Cho KS, Park HK, Park HY, Jung JS, Jeon SG, Kim YK, Roh HJ: IFATS collection: Immunomodulatory effects of adipose tissue-derived stem cells in an allergic rhinitis mouse model. Stem Cells. 2009, 27: 259-265. 10.1634/stemcells.2008-0283.
Bacou F, el Andalousi RB, Daussin PA, Micallef JP, Levin JM, Chammas M, Casteilla L, Reyne Y, Nougues J: Transplantation of adipose tissue-derived stromal cells increases mass and functional capacity of damaged skeletal muscle. Cell Transplant. 2004, 13: 103-111.
Wislet-Gendebien S, Leprince P, Moonen G, Rogister B: Regulation of neural markers nestin and GFAP expression by cultivated bone marrow stromal cells. J Cell Sci. 2003, 116: 3295-3302. 10.1242/jcs.00639.
Bonab MM, Alimoghaddam K, Talebian F, Ghaffari SH, Ghavamzadeh A, Nikbin B: Aging of mesenchymal stem cell in vitro. BMC Cell Biol. 2006, 10: 7-14.
Wagner W, Horn P, Castoldi M, Diehlmann A, Bork S, Saffrich R, Benes V, Blake J, Pfister S, Eckstein V, Ho AD: Replicative senescence of mesenchymal stem cells: a continuous and organized process. PLoS One. 2008, 3: e2213-10.1371/journal.pone.0002213.
Wagner W, Ho AD, Zenke M: Different facets of aging in human mesenchymal stem cells. Tissue Eng Part B Rev. 2010, 16: 445-453. 10.1089/ten.teb.2009.0825.
Briquet A, Dubois S, Bekaert S, Dolhet M, Beguin Y, Gothot A: Prolonged ex vivo culture of human bone marrow mesenchymal stem cells influences their supportive activity toward NOD/SCID-repopulating cells and committed progenitor cells of B lymphoid and myeloid lineages. Haematologica. 2010, 95: 47-56. 10.3324/haematol.2009.008524.
Lazarus HM, Haynesworth SE, Gerson SL, Rosenthal NS, Caplan AI: Ex vivo expansion and subsequent infusion of human bone marrow-derived stromal progenitor cells (mesenchymal progenitor cells): implications for therapeutic use. Bone Marrow Transplant. 1995, 16: 557-564.
Horwitz EM, Gordon PL, Koo WKK, Marx JC, Neel MD, McNall RY, Muul L, Hofmann T: Isolated allogeneic bone marrow-derived mesenchymal cells engraft and stimulate growth in children with osteogenesis imperfecta: Implications for cell therapy of bone. Proc Natl Acad Sci. 2002, 99: 8932-8937. 10.1073/pnas.132252399.
Koç ON, Day J, Nieder M, Gerson SL, Lazarus HM, Krivit W: Allogeneic mesenchymal stem cell infusion for treatment of metachromatic leukodystrophy (MLD) and Hurler syndrome (MPS-IH). Bone Marrow Transplant. 2002, 30: 215-222. 10.1038/sj.bmt.1703650.
Chen S, Fang W, Ye F, Liu Y, Qian J, Shan S, Zhang J, Chunhua RZ, Liao L, Lin S, Sun J: Effect on left ventricular function of intracoronary transplantation of autologous bone marrow mesenchymal stem cell in patients with acute myocardial infarction. The Am J Cardiol. 2004, 94: 92-95. 10.1016/j.amjcard.2004.03.034.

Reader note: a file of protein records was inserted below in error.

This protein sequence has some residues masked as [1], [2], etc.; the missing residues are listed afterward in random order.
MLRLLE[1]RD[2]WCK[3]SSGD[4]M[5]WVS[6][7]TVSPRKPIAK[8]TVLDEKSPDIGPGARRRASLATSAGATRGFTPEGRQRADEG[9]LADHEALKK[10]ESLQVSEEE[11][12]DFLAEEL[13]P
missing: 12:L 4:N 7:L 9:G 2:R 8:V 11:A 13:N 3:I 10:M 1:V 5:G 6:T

Le Blanc K, Frassoni F, Ball L, Locatelli F, Roelofs H, Lewis I, Lanino E, Sundberg B, Bernardo ME, Remberger M, Dini G, Egeler RM, Bacigalupo A, Fibbe W, Ringdén O: Mesenchymal stem cells for treatment of steroid-resistant, severe, acute graft-versus-host disease: a phase II study. Lancet. 2008, 371: 1579-1586. 10.1016/S0140-6736(08)60690-X.
Tolar J, Nauta AJ, Osborn MJ, Panoskaltsis Mortari A, McElmurry RT, Bell S, Xia L, Zhou N, Riddle M, Schroeder TM, Westendorf JJ, McIvor RS, Hogendoorn PCW, Szuhai K, Oseth L, Hirsch B, Yant SR, Kay MA, Peister A, Prockop DJ, Fibbe WE, Blazar BR: Sarcoma derived from cultured mesenchymal stem cells. Stem Cells. 2007, 25: 371-379. 10.1634/stemcells.2005-0620.
Zimmerlin L, Donnenberg AD, Rubin JP, Landreneau RJ, Basse P, Donnenberg VS: Regenerative therapy and cancer: In vitro and in vivo studies of the interaction between adipose-derived stem cells and breast cancer cells from clinical isolates. Tissue Eng. 2011, 17: 93-106.
Vilalta M, Dégano IR, Bagó J, Gould D, Santos M, García-Arranz M, Ayats R, Fuster C, Chernajovsky Y, García-Olmo D, Rubio N, Blanco J: Biodistribution, long-term survival, and safety of human adipose tissue-derived mesenchymal stem cells transplanted in nude mice by high sensitivity non-invasive bioluminescence imaging. Stem Cells Dev. 2008, 17: 993-1003. 10.1089/scd.2007.0201.
Izadpanah R, Kaushal D, Kriedt C, Tsien F, Patel B, Dufour J, Bunnell BA: Long-term in vitro expansion alters the biology of adult mesenchymal stem cells. Cancer Res. 2008, 68: 4229-4238. 10.1158/0008-5472.CAN-07-5272.
Mendes SC, Tibbe JM, Veenhof M, Bakker K, Both S, Platenburg PP, Oner FC, de Bruijn JD, van Blitterswijk CA: Bone tissue-engineered implants using human bone marrow stromal cells: Effect of culture conditions and donor age. Tissue Eng. 2002, 8: 911-920. 10.1089/107632702320934010.
Huibregtse BA, Johnstone B, Goldberg VM, Caplan AI: Effect of age and sampling site on the chondro-osteogenic potential of rabbit marrow-derived mesenchymal progenitor cells. J Orthop Res. 2000, 18: 18-24. 10.1002/jor.1100180104.